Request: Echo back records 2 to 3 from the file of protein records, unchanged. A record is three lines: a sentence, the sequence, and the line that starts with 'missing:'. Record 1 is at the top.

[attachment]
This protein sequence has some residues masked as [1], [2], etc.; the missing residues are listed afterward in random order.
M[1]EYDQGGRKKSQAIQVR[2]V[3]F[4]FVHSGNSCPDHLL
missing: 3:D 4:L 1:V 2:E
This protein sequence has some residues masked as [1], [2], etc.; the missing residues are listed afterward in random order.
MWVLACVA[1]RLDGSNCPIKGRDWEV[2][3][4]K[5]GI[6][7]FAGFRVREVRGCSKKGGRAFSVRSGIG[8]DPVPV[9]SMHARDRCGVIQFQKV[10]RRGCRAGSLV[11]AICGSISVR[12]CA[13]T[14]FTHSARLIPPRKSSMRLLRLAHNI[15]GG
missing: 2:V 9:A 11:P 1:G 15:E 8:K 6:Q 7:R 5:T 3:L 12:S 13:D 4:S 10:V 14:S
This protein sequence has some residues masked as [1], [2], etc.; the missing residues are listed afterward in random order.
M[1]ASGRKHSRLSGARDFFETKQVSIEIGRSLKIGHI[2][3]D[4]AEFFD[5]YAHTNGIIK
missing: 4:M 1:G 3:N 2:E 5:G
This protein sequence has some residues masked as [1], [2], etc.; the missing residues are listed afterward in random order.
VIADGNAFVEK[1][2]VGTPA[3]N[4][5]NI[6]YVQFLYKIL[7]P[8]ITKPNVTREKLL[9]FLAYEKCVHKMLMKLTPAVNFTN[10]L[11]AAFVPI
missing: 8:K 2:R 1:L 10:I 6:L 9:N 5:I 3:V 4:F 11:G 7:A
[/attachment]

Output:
This protein sequence has some residues masked as [1], [2], etc.; the missing residues are listed afterward in random order.
MWVLACVA[1]RLDGSNCPIKGRDWEV[2][3][4]K[5]GI[6][7]FAGFRVREVRGCSKKGGRAFSVRSGIG[8]DPVPV[9]SMHARDRCGVIQFQKV[10]RRGCRAGSLV[11]AICGSISVR[12]CA[13]T[14]FTHSARLIPPRKSSMRLLRLAHNI[15]GG
missing: 2:V 9:A 11:P 1:G 15:E 8:K 6:Q 7:R 5:T 3:L 12:S 13:D 4:S 10:V 14:S
This protein sequence has some residues masked as [1], [2], etc.; the missing residues are listed afterward in random order.
M[1]ASGRKHSRLSGARDFFETKQVSIEIGRSLKIGHI[2][3]D[4]AEFFD[5]YAHTNGIIK
missing: 4:M 1:G 3:N 2:E 5:G